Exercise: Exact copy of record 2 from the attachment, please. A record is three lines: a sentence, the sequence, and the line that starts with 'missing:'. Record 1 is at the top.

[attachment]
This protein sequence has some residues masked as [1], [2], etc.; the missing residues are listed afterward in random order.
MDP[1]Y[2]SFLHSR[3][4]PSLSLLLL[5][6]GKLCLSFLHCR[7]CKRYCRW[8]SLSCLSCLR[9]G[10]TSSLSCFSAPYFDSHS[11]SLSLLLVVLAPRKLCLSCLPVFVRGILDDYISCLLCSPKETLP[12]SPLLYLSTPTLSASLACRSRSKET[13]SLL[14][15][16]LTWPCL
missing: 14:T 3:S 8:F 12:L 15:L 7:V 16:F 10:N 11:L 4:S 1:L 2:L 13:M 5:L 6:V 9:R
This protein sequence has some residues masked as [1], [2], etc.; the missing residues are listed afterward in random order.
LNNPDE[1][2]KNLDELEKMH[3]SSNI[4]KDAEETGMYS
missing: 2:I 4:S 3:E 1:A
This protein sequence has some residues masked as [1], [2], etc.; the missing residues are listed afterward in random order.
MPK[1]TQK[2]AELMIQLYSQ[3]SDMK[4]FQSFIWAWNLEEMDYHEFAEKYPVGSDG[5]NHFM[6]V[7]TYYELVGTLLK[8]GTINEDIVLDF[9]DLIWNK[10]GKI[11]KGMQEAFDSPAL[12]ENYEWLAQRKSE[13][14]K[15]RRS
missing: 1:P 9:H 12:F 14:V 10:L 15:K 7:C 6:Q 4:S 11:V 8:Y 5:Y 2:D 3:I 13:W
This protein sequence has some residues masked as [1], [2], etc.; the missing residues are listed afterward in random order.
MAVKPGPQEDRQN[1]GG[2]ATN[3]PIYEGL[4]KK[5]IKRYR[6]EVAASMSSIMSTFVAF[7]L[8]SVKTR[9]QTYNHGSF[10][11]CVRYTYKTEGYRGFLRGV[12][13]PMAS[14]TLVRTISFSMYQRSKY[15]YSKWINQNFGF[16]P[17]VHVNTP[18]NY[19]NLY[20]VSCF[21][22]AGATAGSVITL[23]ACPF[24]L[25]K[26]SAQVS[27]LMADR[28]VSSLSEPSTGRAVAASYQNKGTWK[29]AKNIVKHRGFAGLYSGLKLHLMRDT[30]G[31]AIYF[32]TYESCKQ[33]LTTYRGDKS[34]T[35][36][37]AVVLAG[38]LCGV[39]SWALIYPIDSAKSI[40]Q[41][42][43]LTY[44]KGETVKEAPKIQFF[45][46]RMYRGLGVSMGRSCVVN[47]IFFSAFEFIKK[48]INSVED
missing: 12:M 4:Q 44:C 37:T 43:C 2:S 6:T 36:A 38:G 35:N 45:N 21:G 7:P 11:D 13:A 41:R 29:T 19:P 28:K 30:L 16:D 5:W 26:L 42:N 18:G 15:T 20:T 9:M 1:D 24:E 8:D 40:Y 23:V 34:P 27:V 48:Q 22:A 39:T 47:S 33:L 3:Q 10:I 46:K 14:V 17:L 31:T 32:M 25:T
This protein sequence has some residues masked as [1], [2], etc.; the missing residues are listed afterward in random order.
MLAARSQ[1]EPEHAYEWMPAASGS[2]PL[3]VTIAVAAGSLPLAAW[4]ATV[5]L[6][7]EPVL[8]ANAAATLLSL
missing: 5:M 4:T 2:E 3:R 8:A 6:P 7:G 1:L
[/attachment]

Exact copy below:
This protein sequence has some residues masked as [1], [2], etc.; the missing residues are listed afterward in random order.
LNNPDE[1][2]KNLDELEKMH[3]SSNI[4]KDAEETGMYS
missing: 2:I 4:S 3:E 1:A